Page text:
May 6, 2010
Viral hemorrhagic septicemia (VHS) is a fish disease caused by a virus that has produced large-scale fish kills in aquaculture operations in Europe and in wild herring and pilchard populations along the Pacific Coast of North America. VHS was first identified in the Great Lakes in 2005 and has caused mortalities in a number of fish species in the Michigan waters of Lake Huron, Lake St. Clair, St. Clair and Detroit Rivers, Lake Erie and inland in Budd Lake near Harrison and Base Line Lake near Pinckney. It has been found in Lake Michigan waters of Wisconsin, but not in Michigan waters of Lake Michigan to date.
Believed to have arrived in the Great Lakes in ballast water of ocean-going ships from the Maritime Provinces of Canada, VHS kills by causing internal bleeding. Although it has been associated with mortalities in muskellunge, walleye, drum and other species, it does not always affect all vulnerable species when it occurs. No one is sure exactly what triggers VHS outbreaks in a population but stressful conditions (crowding, poor condition etc.) will cause outbreaks.
There is no known treatment for VHS in endemic waters, so preventing the spread of the disease is the best way to protect fish stocks. Anglers can help prevent the spread of VHS by taking two simple precautions: Do not move fish or water from one body of water to another.
Anglers are asked to empty their live wells and bilges when they pull out of a lake and to disinfect their live wells. A solution of one-half cup of bleach in five gallons of water kills the virus.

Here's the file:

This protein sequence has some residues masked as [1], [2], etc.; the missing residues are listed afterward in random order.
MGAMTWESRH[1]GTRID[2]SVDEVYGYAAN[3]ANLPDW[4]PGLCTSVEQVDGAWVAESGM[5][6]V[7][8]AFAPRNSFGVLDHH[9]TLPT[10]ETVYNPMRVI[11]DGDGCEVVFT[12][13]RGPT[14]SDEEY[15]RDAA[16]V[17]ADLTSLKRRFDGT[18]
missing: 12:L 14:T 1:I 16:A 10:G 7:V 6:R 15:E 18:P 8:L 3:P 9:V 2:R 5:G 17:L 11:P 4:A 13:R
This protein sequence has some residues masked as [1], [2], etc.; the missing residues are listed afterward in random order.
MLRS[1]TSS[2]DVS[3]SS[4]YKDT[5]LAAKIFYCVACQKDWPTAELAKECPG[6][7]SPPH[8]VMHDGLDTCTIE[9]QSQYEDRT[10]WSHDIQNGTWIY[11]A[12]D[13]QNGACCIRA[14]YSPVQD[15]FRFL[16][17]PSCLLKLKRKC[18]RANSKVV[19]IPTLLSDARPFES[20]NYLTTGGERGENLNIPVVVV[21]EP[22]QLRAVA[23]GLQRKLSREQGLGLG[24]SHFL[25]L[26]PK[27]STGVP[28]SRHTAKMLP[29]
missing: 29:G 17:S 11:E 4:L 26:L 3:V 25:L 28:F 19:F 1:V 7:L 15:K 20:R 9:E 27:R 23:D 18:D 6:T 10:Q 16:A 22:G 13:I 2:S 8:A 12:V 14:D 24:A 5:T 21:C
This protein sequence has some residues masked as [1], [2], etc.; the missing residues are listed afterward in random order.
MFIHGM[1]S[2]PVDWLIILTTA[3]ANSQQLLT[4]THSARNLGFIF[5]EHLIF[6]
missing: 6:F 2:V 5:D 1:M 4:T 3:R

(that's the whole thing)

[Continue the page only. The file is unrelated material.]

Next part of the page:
Live fish -- including bait fish -- should never be moved form one body of water to another. Empty bait buckets on land. Dispose of minnows in the trash or garden.
Anglers who trap or net their own minnows -- or who collect their own roe -- should only use them in the body of water from which they were taken. It is illegal to fish with bait taken from known VHS positive waters for use in VHS negative waters.
Certified disease-free minnows and roe are widely available at Michigan bait stores and can be used anywhere in the state. Do not bring in bait from out of state (it is unlawful to import into this state any uncertified baitfish species found on the list of Susceptible Fish Species). Generally speaking, anglers who do not catch their own bait must use certified disease-free bait or locally caught bait in Lake Superior and its entire watershed, Lac Vieux Desert, the Lake Michigan watershed waters upstream from the first Great Lakes fish barrier, the St. Marys River and its tributaries, and the inland waters of the Lake Huron and Lake Erie watersheds upstream from the first barrier. (For complete regulations please see "Angler Fact Sheet" elsewhere on this Web site.)
In the VHS Positive Management Areas of Lake Huron, Lake St. Clair, St. Clair River, Detroit River, and Lake Erie along with waters below the first fish barrier in those waters, anglers can use any bait. This also applies to Budd Lake (Clare County) and Base Line Lake (Livingston and Washtenaw Counties) where VHS has been documented resulting in addition to the VHS Positive Management Area.
Although fish die-offs are not uncommon and occur for a number of reasons, the Department of Natural Resources and Environment asks anglers to report any unusual large-scale occurrences of dead or dying fish to their local DNRE office immediately or can report them on the DNRE Fisheries website (www.michigan.gov/dnrfishing). Fisheries officials want to sample the fish as soon as possible.